The Courier News from Blytheville, Arkansas on August 14, 1953 · Page 4
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August 14, 1953

The Courier News from Blytheville, Arkansas · Page 4

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Blytheville, Arkansas
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Friday, August 14, 1953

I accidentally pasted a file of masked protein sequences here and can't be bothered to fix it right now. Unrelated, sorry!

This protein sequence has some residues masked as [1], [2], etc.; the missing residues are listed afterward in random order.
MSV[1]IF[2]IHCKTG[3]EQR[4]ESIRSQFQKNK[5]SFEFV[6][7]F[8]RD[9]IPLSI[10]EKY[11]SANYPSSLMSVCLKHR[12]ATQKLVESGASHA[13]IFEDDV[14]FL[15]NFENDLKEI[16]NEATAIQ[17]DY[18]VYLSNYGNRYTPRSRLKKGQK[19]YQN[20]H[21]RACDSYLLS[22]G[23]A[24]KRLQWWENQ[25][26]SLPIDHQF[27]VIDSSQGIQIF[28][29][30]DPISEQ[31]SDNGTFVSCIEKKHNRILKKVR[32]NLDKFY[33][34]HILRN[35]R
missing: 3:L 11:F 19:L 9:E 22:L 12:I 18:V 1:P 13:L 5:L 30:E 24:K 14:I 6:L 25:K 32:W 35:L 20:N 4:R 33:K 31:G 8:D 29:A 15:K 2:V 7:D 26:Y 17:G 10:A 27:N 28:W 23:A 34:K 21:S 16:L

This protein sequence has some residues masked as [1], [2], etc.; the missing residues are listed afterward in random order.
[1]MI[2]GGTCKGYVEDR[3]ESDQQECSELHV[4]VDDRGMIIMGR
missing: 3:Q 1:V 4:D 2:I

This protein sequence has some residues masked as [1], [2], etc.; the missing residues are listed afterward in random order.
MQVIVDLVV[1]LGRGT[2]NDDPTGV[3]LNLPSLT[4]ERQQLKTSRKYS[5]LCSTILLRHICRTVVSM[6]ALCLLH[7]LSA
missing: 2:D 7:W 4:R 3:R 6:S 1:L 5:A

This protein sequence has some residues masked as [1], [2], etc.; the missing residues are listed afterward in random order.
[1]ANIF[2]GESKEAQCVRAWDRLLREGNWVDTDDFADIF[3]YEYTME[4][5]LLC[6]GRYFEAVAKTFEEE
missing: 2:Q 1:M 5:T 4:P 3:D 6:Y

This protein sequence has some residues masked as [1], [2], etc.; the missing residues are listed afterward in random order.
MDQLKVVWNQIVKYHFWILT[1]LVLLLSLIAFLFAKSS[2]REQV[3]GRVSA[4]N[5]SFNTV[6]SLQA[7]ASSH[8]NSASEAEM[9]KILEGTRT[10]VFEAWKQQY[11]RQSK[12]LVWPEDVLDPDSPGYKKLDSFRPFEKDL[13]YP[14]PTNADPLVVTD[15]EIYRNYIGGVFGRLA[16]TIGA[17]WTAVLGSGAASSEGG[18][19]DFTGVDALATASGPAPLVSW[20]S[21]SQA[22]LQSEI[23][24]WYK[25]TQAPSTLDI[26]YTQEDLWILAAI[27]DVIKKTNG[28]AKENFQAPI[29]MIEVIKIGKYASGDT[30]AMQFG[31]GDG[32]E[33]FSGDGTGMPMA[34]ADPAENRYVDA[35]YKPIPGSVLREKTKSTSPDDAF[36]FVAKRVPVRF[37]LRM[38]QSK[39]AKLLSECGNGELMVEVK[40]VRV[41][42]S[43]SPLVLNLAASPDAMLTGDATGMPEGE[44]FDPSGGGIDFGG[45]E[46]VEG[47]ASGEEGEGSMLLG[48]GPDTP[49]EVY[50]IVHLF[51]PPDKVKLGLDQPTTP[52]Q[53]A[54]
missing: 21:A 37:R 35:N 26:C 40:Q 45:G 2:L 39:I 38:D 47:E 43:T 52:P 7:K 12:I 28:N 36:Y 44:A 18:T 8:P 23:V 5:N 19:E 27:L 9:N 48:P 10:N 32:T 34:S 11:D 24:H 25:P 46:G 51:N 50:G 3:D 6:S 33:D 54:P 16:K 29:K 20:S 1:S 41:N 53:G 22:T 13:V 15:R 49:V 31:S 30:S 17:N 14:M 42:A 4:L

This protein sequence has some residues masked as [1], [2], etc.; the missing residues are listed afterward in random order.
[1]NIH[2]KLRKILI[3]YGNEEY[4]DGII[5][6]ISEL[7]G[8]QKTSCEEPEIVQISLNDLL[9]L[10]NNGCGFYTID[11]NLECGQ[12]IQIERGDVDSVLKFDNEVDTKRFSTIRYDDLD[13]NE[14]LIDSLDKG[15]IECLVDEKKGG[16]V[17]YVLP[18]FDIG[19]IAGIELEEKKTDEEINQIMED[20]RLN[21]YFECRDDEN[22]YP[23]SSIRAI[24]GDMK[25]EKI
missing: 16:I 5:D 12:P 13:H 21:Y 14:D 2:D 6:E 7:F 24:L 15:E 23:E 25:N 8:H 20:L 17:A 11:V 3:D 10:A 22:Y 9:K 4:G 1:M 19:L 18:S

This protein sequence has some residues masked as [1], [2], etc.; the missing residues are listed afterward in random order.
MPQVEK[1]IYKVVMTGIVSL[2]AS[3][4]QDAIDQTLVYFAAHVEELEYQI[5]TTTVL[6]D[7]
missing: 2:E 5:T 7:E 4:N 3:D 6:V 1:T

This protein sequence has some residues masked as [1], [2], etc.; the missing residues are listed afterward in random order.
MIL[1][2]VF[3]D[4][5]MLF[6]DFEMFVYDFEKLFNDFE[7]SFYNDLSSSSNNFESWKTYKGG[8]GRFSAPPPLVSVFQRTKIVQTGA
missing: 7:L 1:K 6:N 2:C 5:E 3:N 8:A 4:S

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t AGE FOUR BT.YTHKVILLE (ARK.) COURIER NEWS FRIDAY, AUGUST 14, 1951 TM BLYTHEVILLE COURIER NEWS THI COURIER NEWS CO. H. W. HAINES, Publisher EARRY A. HAINES, AuisUnt Publisher A. A. FRBDRIOK3ON, Editor PAUL D. HUMAN. Advertising Manager lot* Hattonil Advertlstnt Representatives: W»U»ce Wltmer Co., New York. Chicago, Detroit, AtlnnU, MetnpM*. Entered u second class mttter at the post- otJloe »t BlythevlUe, Arkansas, under act of Con- freis, October >. 1917. Member of The Associated Press SUBSCRIPTION BATES: By curler In the city of Blytheville or uny •uburban town where carrier service Is maintained. 25c per week. By mail, within a radius of 50 miles. $5.00 per year $250 for six months, S1.25 for three months; by mali outside 50 mile zone. $12.50 per year payable In advance. Meditations And delivered him out of all hii affllctiops, and fave him favour and wisdom In the sight of Fhmroah klnf of Eerpt; »"* he made him governor over Egypt and all his house. — Acts 7:10. * * * Great trials leem to b« necessary preparation lor great duties. — E. Thompson. Barbs Th« best tip for girls who want to find the man they're after is to look their best. * * * A blr bead after the night before makes you wish all the swallows would go someplace else and «tay there. * * * We're all finding out that a sweet disposition Is no match for mosquitos, flies and sunburn. * * * You seldom regret your past when you tak? the time to plan your future. * * * It makes you feel better Just to think of those who think they'd be perfectly happy If they were In your shoes. Economy Should Slot Hurt Defenses, Lawmakers Feel Even in these days, when a man in Washington can say "thanks a billion" as easily as anything, |13 billion is no sum to treat casually. And that's the amount President Eisenhower and Congress together lopped off from former President Truman's January requests for new federal appropriations. Of this reduction, the Eisenhower administration accounted for $9 billion, and Congress the rest. Their combined efforts produced a 19 per cent slash in the total of new money voted for the fiscal year which started this July 1. Moreover, these cuts were accomplished by an administration which had to study and revise the entire national budget — insofar as it could — in the interval between Jan. 20, when Mr. Eisenhower took office, and Aug. 3, the adjournment date of this congressional session. For all this considerable effort, the government looks ahead to a deficit' this year of several billion dollars. Consequently, the President felt he could not •wisely undertake tr»x reductions now. His hope is, of course, that further budget savings will allo-.v tax trimming next year. These results have not satisfied a good many of Mr. Eisenhower's fellow Republicans, who believe that a balanced budget and lower taxes should have been possible in 1953. Some of these are worried about being accused of falling down on campaign promises. Others think the administration is following a "high- spending, high-taxes" course which they identify as Democratic. But, in contrast to this dissatisfaction, most of- the 30 Republican governors recently endorsed the President's performance thus far in the financial field. They particularly supported Mr. Eisenhower's insistence on deferring tax cuts until a balanced budget could be achieved. The governors' attitude attracted interest because they are traditionally regarded as being closer to the grass roots than lawmakers in Washington, who tend to get out of touch with the home folks during a long session. The governors do not seem to feel Mr. Eisenhower's handling of money problems will, handciap the GOP at the polls in 1954. They take the view there is something more vital than fulfilling ft campaign promsie, and that is the national interest. They fear the effect of too rapid budget cuts on the domestic economy. Other men would support this posi- ' tion with the further argument that our security must come first. They believe th* question must always be: "What will this cut do to the world-wide fabric of our defenses?" Economy is a notable goal. But evidently the GOP governors are in the vanguard of those Americans who feel it must not be practiced at the expense of safety and well-being. Talking Machine Has Human Rival Some scientists up at the Massachusetts Institute of Technology have succeeded in producing an electrical robot which virtually duplicates the sounds of the human vocal tract. The idea is to give science a chance to study how man's vocal chords developed and how they operate. This new apparatus, six feet tall, has parts which correspond to all the elements in man's speech-making system : lips, vocal chords, windpipe, etc. These ingenious fellows really ought to be complimented for their work. But they could have solved their problem much more simply. All they had to do was hire out Sen. Wayne Morse of Oregon, who has the most tireless set of vocal chords in America. Certainly no machine could surpass him in the regular and automatic production of speech. Readers Views To the Editor: We want to take this opportunity to express our heartfelt thanks to the city and the Fair Association for the playground at Walker Park for our youths. We also thank the aldermen for extending Mathls Street to Harrison High School, and for asking extension of the Blytheville Coach Lines route Into Pride and Gateway Subdivisions. Rev. J. W. Thompson, Pastor, Hill of Zion M.B. Church and Supt. Of the Welfare Mission. Views of Others _ewis And The Mines The situation In the coal mines is serious. Production of coal has fallen off sharply and thousands of miners are out of Work. Part of this is due to the effective competition of the fuel oil industry. Part Is due to a lag In technological development In the mines. But part of the situation is due also to the stubbornness with which John L. Lewis presBCi his demands for more pay and less work. There comes a time in any business when thfl profit margin Is so narrow that a general wage increase may tell the difference between staying In business nml shutting down. It Is this situation that may force the American Woolen Company to move out of New England, for example. : And it Is this situation which tins been partly responsible for the unemployment in the coal mines. Efforts by congressmen from mining areas to restrict the Import of residua] fuel oil have failed. So tariff protection will not help. Thus, If John Lewis Insists at this time on pressing unreasonable demands, he may well put his miners out of business and ultimately, himself out of his lush Job. It is time for a serious re-appraisal by Mr. Lewis of the situation. He owes It to the miners and lie owes It to the industry Itself. — Kingsport News. How About Us? A Honolulu radio commentator testifies that the people of Hawaii would vote against statehood If they were given a choice between that and "a commonwealth status without federal taxes." That kind of a proposition would get a lot of votes in this state, too. Any chance of making it retroactive for us? — New Vork World Telegram. SO THEY SAY What would my friends In London say? — Britain's Miss Nudist of '53 ducks photographers. « * » The nation with control of the sea Is in position to motivate the populations and the material resources of the entire world against any aggressor. — Secretary , f the Navy Robert B. Anderson. * . • • I think McCarthy's influence In the U. S. has been exaggerated. 1 think there are many people In the U. S. who want to "clip his wings." — CIO President Waller Rcuther tells Austrian Trade Unions. » * * Government is to buy 200.000,000 pounds of beel to bolster prices. Why not, then, pay a doctor for a cull on a man who Isn't sock? — Elizabcthtown iKy.) News. * * * You'd think a, century brilliant enough to produce scientists wiio could make atomic bombs would be able lo provide a shoelace thnt doesn't, break when you are in a hurry. — Greenwood (Miss.) Commonwealth. "—But Snookums, You Look o « x ^~**~' Peter Ed son's Washington Column- Last of Five-Star Generals Gone; Diplomatic Car Tag Troublesome Retirement of Oe.n. Omar N. Bradley as Chairman of the Joint Chiefs of Staff will remove from active duty the last of the World II five-star generals and admirals. The present intent Is to create no more* officers of this rank—unless the United States gets into another full-scale ?< 3r/ " ' shooting war. Prom now on, a Peter Edson four-star officer vlll be as high as they come, in icacctirne. Wlicn Gen. Matthew B. Rldgway VBS made supreme commander o£ Vorth Atlantic Treaty forces, it vas planned to give him flve-stnr ank. This was to give him equal landing wilh Field Marshal Lord lontgomery of the United King- om, and Marshal Juin of France, ho were really Rldgway's NATO uborcllnate!?. But to give General Rldgway a fth stnr would have Jumped him ver four-star Generals Mark Clark nd J. Lawton Collins. And the 1. S. Navy and Air Force would have been Iclt without officers ol equal rnnk. So the idea had to be dropped. Incidentally, Defense Secretary C. E. Wilson's get-acquainted party at Qunntlco, Va., for civilian and military lenders, pulled together one of the most brilliant galaxies ever assembled. At one time 2t>8 stars were counted in attendance. Diplomats Play "TaR" Foreign diplomats, who get their automobile license tags free in this country, sometimes make life difficult for the District of Columbia Bureau of Motor Vehicles. One diplomat who drew a tag number 922 — which added up to 13 — brought his plate back and said he would drive without a license before he would use it. The U. S. State Department — which assigns the first 125 numbers on the basis of diplomatic seniority in Washington — omlta DPL (for Diplomatic) No. 13 altogether. Whoever would rate it simply draws DPL 14. DPL 1 goes to the dean of the diplomatic corps, Ambassador Morgenstiernc of Norway. There are now 1251 DPL plates in Washington. Embassy counselors, secretaries, attaches and clerks all get them. Even wives of diplomats get free tags in the two- ca.r families. When diplomats are called hrtme they are supposed to turn In their license plates. But sometimes there's a little trouble with souvenir collectors who become forgetful. Rcd'« "Four-Way" Auto The first Eusslan-made automobiles to be sold west of the Iron Curtain were marketed recently in Rotterdam under the sales slogan, "The Big Four at Last Get Toj that th motto meant the cars had four doors, four cylinders, four- wheel brakes, four speeds and cost 4444 florins. It figured out to an equivalent of $3500. Rehabilitation Ills State programs for vocational rehabilitation of handicapped workers got a serious setback from Congress this year through one new provision. After next July 1, the federal government will pay out no more than $1 for each 75 cents contributed by the states. Payments last year averaged about SI federal money for each 67 cents contributed by the states. More than 40 of the state legislatures do not meet next year, so they will have no chance to appropriate money to carry on vocational rehabilitation. Unless they call special sessions of their legislatures, which is unlikely, states will have to wait till 1955 to increase thoir programs. In spite of severe criticism of Us programs by Rop. Fred E. Busbey (K., 111.). U. S. Office of Vocational Rehabilitation was otherwise treated pretty well by Congress this year. Federal appropriations of $23 million — $2 million more than last year — were approved to supplement state ."iinds of $13 million. But if the limitation of SI federal money for each 75 cents of state money is applied next year, federal appropriations will be cut to $17 million for 1955. Less Expensive "Franks" After years of trying, Congress this year took a first step to put an .end to what the Post Office Department calls "penalty mail." This is U. S. government official mall which in the past has gone postage free. It amounts to $38 million worth of free mail a year, Including SI.7 million of congressional franked mail. From now on every government department and the Congress will lave to ask for specific appropriations to cover their postage bills. As each agency orders its franked envelopes from the Post Office rte- partmcnt. It will have to Include extra payment to cover postage. Since the government agencies will now have to pay for their mail, or at least account for it, It's ex- Sun Jay School Lesson— Written for NEA Service By W E. Gllroy, D. D. In Jesus of Nazareth we see the portrayal and record of a life wholly human. He culled Himself "the Son of Man," and He is called "the man Christ Jesus" (I Timothy 2:5). We have the story of Jesus from babyhood to manhood, mid the emphasis upon Ills humanity is as clear in the details of His experience as it is in the records and testimony as the disciples who believed In Him. He knew hunger and thirst. He needed rest and sleep. He wrpt with sorrowing friends, and spiritually He felt the. ?ted of prayer. One testimony is that He WHS "in all points tempted like as \re arc" (Hebrews 4:15i. Yet In its uniqueness, Hint earthly life was "without sin." and in that sinless life the Christian disciples saw the incarnation of the FJIernal Christ. The life of Jesus of Navareih from the Manger lo Isr Cross, and beyond that, to the Ke.Mirrerlian. \v:is ' the. revolution In lime and human j •Jftiri of Ml iterntl ind divme life. ' Jesus was the Incarnation of the Word that had been, from the beginning, the Word that was In God, and that was Ood. It is not only in the first chapter of the Gospel of John that all this is expressed. It is emphasized repeatedly in the Epistles of Paul, in the Epistle to the Hebrews and in other pans of the New Testament. All this we express in our beliefs and creeds. Yet I think for most of us It launches his out Into a realm beyond our comprehension. What I am impressed with Is thi fact that It was the earthly life of Jesus that led those who kww Him, and those who received their testimony, to believe that He was not only the Son of Man, but also the Son of God, In a special and eternal sense beyond that In which we are all children of Qod. I have long believed, also, that If we are to beli 've In and know the Et-rnal Christ, beyond the frrmnl repeating of creeds, It must t» pected they'll cut down on the amount. In this way the Post Office Department hopes to save some money. Buttoned-Up Propaganda National Committee for a Free Europe has received a report from Estonia indicating that private enterprise is not dead in that Communist-dominated country. , A certain Arnold Mendes bought up all the political phonograph records available in his country. His collection of dreary propaganda platters included speeches by Lenin, Stalin and all the lesser Bed leaders. Government officials were at first delighted to Jind that these goods were selling so well. Then they discovered that Mendes had improvised a factory in his basement where he melted down th rcords and mad thm into buttons... Th buttons sold readily and even minor government officials winked at the business for a bribe of a few scarce buttons for their own clothes. Higher officials, however, clapped Mendes into jail and charged him with embezzling 384,708 rubles from the state. Fund-Name Fun California Congressman Allan Oakley Hunter has criticized the establishment of the new "Special United Nations Fund for Economic Development." It is abbreviated SUNFED. Representative Hunter said the fund would be a trap for America's foreign relief dollars. "If this ruse Works," he said, "we may even some clay see a new UN agency called SUNKIST — Special United Nations Kitty In Support of Termites." Sen. Prescott Bush (R., Conn.l was trying to explain the Federal Reserve Board action in lowering reserve requirements of member banks. Sen. Robert Kerr (D., Okla.) interrupted to ask a long-winded, complex question, obviously intended to embarrass the defender of the administration's monetary policies. Senator Bush ducked. The question was so involved, he said, that he got lost in the middle of ft. Senator Kerr then simplified his question and answered It in his own way. Senator Bush replied that he did not agree with the reasoning. Whereupon Kerr retorted with: "I appreciate my distinguished colleague's telling me, first — that he does not know what I. mean and second — that'he is not prepared to agree with me, regardless of what I mean." through knowing that earthly Jesus as His disciples knew Him. It Is as we feel His supremacy as man that we feel and know that God was in Christ, as Paul expresses it (II Corinthians 5:19), or that we are impelled to cry out, with Peter, "Thou art the Christ, the Son of the living God." We may not be able to know, or express, all that means, but It has for us a sense of the vastness and iomplelcness of all things in heaven and in earth — the fullness of truth ind righteousness, as well as of love and mercy and grace and freedom. So, in the Eternal Christ, known through the earthly Jesus, the Christian lives In an eternal environment "The gift of God Is eternal life through Jesus Christ our Lord" (Romans 6:23). But all the mystery and greatness concentrate on that earthly lite of Jesus, portrayed in the four Gospels. It is there that the supremacy of Jesus is made plain. For the reader of those Gospels today It 's as true us it was'for 'hose who ;,eard and recorded Ihe words of Jesus, words thai. n"ver man so spnke, and never ninn so lived. The luprcmacy of Jestu has been Erskine Joknson IN ' HOLLYWOOD HOLLYWOOD — <NEA>— Guys and Dolls: "I don't think I can do all types of musicals and I don't think Warner Bros, expect me to. They keep talking about pictures with strong story lines. I'm just not the bouncy type. I'm not frothy." Peggy Lee, who leaped to movie stardom in "The Jazz Singer," talking out loud about the future and denying the buzz that a feud exists between her and Doris Day, the other song queen on the Warner lot. "I've been working too long," she told me, "to waste time on that kind of thing. Doris and I have been laughing about the ru- •JACOBY ON BRIDGE Signal li Way To Improve Game By OSWALD JACOBY Written for NEA Service When It is properly used, the suit - preference signal can be of great assistance to the defenders. In general, a player who wants to use this signal plays a higher card than necessary (when not trying to win a trick) to indicate strength in a high-ranking suit, and plays a low card to indicate strength in a low suit. We can see one way for the signal to operate in today's hand. West opens the three of spades, dummy plays low, and East wins with the king. East returns a low spade, South hopefully finesses the nine, but West covers with the ten. If declarer takes this trick with dummy's ace of spades, the defenders have no chance to signal. If declarer refuses the second round of spades, however. West should lead the suit again In such a way to indicate where his re-entry happens to be. In this case, West's entry is in hearts, the higher ranking of the two red suits. (It is obvious that declarer will promptly go after the clubs, and East will then have to guess whether to return a heart or NORTH (D) AA76 * J7 + KQJ872 WEST EAST #Q10832 *K3 VA94 ¥6532 • 1083 496542 + 53 #A4 SOUTH * J94 VQ1081 « AKQ 41096 North-South vul. North East South West 1 * Pass 1V Pass 2 4 Pass 2 N.T. Pass 3N.T. Pass Pass Pass Opening lead—6 3 a diamond to allow West to run the rest of his spades.) To indicate that his entry is in a high suit, iVest returns the queen of spades even though dummy has only the blank ace of spades left. East has no trouble in noticing that West has played a higher ipade than necessary. When East wins ths ace of clubs, he will return a heart, and West will defeat he contract. If East and West were not using .his signal, East would probably return a diamond after taking his ace of clubs. Then South would make his contract with five clubs, the deep and abiding faith of many who have been far apart, insofar as formal creeds and metaphysical conceptions have been concerned. mors. Artists shouldn't be . compared unless they copy «»ch other. The way I see Doris — sh* bubbles. I can't bubble, but I wish I could." Blonde, straightforward Peggy on weather conditions In and •• around the dream house sh« occupies with Brad Dexter: "We're completely happy together." Needs Men "Hollywood needs men, NOT boys. Men who look like they could knock out a dame with one punch. Men who look like they'a walking around with closed fists." Producer Alex Gottlieb wailing about the absence of rugged, he- men in movietown and the headaches he's had trying to find a male star for his next western, "Five Bullets." We've kept building women stars but we haven't developed virile male actors," Gottlieb deplored it. "There are no new Bogeys, no new Coopers." But he cautions: "Hollywood shouldn't go looking for these guys in dramatic schools. Let them search In the coal mines, on th« football fields. Let them look at cops and truck drivers. They don't have to know anything about acting. Directors will make them actors." Count Vera-Ellen In on th« Hide of movie dolls who say that "It can be done" in the debate over whether musicals can be succest- ful on super-gigantic screens •— whether it's Cinerama, Clnem* Scope or some other system. Just give Vera a chance to whirl with the chorus boys In a Cinert- J ma musical and she won't think twice about any risk. "Almost any of tha big numberi I've done in pictures could bo dons-' in Cinerama or the other big screens," Vera told me. "There's one number I did In 'Three Little Words' that would be especially good. You can do anything as lonj as the back-ground is filled with people." In August, the dancing star etarti hoofing rehearsals with Donald O'Connor for Paramount'.-! "White Christmas" and she "can't wait to begin." "I heard a lot after I danced with Gene Kelly and Fred Astaire, See HOLLYWOOD on Page I 75 Years Ago In BlytheYillt Jack and Don Chamblin left yesterday for Florence, Ala. where they will visit their uncle. Mr. and Mrs. Walter Rosenthal • have returned from St. Louis where they did fall buying for their New York Store. Mrs. C. B. Babcock, who with her family Is moving to Shabbona, 111., was guest of honor at a party given at the home of Mrs. Hunter Sims yesterday when Mrs. Sims, Mrs. W. D. Chamblin and Mrs. Floyd Whit« entertained members of the Tuesday Club and eight guests. It's easy enough, Myi Arch Nearbrite, for philosophical writers to say you should entertain only cheerful, kindly thoughts, but did any of them ever entertain a bad caw of itching poison Ivy on a hot day? This and That Answer to Previous Puzzle ACROSS DOWN 1 and girls 1 Sheep cries 5 Thick and 2 Heraldic band 3Tim« measure 4 Spear 5 Palmlike plants 6 Lodging places 9 and mouse 12 Region 13 Greek letter 14 Oil (suffix) m 15 White gypsum , Ledger try 2 5 Peak ' 8 Nostrils 26 Exhumes D Coagulated 10 Toward the 17 Born 18 Dried 19 Disappears and 21 " call" 23 Look and — 24 Good and — 27 —and fall 29 Created 32 De«ms 34 Fence crossings 36 Oppose, 37 Indian emblems 38 Entrance and 30 Bnrfie 41 Scottish river 42 The T— and the old 44 Sacred bull 46 Take back 43 Now 53 Adam and 54 Of a bird family 56 Gorman article 57 Prince of Persia 58 Ancient Greek city 5!) Abstract beins; Mfr.nled f,ll>ri 61 Communisli sheltered side 31 Essential 11 Golf mounds being 16 Worships 33 Saltpeter 20 Pay 35 Pulling 22 Rosters , 40 Feline 24. or less delicacy 43 Liquid 45 More painful 28 Debar legally 46 Counsel 30 Greek district 47 Odd or 48 arid went 50 Offensive 51 Gcraint's wife 52 More or — 55 Land measures